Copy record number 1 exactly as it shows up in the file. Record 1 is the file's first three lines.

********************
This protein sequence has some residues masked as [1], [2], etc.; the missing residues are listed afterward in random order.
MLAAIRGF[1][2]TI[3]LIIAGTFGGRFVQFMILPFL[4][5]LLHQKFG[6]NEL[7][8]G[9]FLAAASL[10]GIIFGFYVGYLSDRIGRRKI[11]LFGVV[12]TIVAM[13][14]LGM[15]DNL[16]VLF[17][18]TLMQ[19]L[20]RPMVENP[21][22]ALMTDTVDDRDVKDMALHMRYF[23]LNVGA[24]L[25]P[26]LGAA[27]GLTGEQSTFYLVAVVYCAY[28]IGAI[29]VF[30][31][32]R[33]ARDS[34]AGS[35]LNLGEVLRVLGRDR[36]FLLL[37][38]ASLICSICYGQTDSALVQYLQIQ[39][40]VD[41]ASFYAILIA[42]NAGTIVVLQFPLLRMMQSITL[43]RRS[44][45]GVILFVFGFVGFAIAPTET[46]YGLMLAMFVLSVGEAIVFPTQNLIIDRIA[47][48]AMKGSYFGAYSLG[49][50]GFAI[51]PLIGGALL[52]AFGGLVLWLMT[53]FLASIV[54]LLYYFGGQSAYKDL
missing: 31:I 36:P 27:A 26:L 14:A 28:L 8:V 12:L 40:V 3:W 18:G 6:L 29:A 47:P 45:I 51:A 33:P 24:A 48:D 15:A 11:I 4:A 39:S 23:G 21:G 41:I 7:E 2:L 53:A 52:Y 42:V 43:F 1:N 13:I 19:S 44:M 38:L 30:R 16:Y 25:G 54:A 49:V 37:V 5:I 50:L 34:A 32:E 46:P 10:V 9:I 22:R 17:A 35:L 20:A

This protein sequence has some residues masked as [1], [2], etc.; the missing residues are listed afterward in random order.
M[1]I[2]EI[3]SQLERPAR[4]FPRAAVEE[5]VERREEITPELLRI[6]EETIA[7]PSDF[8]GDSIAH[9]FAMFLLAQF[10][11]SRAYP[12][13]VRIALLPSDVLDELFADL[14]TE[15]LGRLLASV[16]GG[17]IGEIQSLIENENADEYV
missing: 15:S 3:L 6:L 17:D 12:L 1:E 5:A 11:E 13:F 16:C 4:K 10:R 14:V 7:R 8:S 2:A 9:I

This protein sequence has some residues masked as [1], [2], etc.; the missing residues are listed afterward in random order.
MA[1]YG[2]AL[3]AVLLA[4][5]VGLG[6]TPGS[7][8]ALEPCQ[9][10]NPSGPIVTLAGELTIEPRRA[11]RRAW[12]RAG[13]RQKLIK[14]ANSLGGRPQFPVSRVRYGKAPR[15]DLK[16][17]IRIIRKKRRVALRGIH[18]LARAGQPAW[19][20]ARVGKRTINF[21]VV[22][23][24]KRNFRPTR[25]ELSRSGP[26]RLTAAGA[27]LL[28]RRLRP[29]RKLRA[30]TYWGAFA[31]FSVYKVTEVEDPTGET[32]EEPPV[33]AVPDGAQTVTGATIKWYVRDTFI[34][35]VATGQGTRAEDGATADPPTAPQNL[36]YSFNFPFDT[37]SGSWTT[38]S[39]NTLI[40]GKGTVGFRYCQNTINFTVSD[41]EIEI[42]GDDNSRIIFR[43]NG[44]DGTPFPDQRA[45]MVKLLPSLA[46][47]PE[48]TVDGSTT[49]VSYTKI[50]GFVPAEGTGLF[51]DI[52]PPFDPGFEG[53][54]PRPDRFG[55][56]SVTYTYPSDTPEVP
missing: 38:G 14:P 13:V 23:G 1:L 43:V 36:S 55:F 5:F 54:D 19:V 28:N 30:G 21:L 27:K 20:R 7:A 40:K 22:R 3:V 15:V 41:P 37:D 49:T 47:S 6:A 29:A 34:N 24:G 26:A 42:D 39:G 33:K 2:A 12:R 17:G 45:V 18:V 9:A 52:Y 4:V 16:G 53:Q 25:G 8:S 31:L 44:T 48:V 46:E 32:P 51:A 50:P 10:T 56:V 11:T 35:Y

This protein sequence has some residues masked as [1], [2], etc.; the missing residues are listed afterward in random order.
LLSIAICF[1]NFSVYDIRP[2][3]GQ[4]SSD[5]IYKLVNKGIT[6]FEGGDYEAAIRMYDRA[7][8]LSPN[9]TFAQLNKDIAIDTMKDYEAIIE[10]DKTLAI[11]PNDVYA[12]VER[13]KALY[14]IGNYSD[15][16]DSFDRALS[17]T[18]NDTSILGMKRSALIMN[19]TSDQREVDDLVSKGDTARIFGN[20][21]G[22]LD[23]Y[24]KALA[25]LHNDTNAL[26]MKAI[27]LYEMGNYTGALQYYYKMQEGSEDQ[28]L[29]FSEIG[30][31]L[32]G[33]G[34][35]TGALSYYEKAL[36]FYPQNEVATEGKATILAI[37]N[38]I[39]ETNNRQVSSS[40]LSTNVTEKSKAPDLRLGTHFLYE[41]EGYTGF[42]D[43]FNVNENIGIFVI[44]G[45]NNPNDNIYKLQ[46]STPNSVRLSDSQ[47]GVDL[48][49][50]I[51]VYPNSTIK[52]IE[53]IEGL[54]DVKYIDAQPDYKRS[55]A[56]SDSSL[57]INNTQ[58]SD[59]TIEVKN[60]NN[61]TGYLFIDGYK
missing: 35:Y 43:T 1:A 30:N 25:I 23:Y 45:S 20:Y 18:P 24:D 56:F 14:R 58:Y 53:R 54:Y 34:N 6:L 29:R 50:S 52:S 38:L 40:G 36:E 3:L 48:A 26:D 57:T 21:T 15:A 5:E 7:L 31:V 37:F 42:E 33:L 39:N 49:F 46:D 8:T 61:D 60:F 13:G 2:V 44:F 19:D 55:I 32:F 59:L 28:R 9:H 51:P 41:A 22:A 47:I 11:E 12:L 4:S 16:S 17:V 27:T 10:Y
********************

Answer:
This protein sequence has some residues masked as [1], [2], etc.; the missing residues are listed afterward in random order.
MLAAIRGF[1][2]TI[3]LIIAGTFGGRFVQFMILPFL[4][5]LLHQKFG[6]NEL[7][8]G[9]FLAAASL[10]GIIFGFYVGYLSDRIGRRKI[11]LFGVV[12]TIVAM[13][14]LGM[15]DNL[16]VLF[17][18]TLMQ[19]L[20]RPMVENP[21][22]ALMTDTVDDRDVKDMALHMRYF[23]LNVGA[24]L[25]P[26]LGAA[27]GLTGEQSTFYLVAVVYCAY[28]IGAI[29]VF[30][31][32]R[33]ARDS[34]AGS[35]LNLGEVLRVLGRDR[36]FLLL[37][38]ASLICSICYGQTDSALVQYLQIQ[39][40]VD[41]ASFYAILIA[42]NAGTIVVLQFPLLRMMQSITL[43]RRS[44][45]GVILFVFGFVGFAIAPTET[46]YGLMLAMFVLSVGEAIVFPTQNLIIDRIA[47][48]AMKGSYFGAYSLG[49][50]GFAI[51]PLIGGALL[52]AFGGLVLWLMT[53]FLASIV[54]LLYYFGGQSAYKDL
missing: 31:I 36:P 27:A 26:L 14:A 28:L 8:V 12:L 40:V 3:W 18:G 6:L 29:A 47:P 45:I 51:A 33:P 24:A 48:D 15:A 11:I 4:A 39:S 23:G 21:G 41:I 7:E 2:L 53:A 52:Y 42:V 43:F 1:N 13:I 19:S 44:M 38:L 30:R 16:Y 25:G 54:A 49:V 37:V 5:I 50:L 34:A 32:E 46:P 10:V 9:I 22:R 17:A 35:L 20:A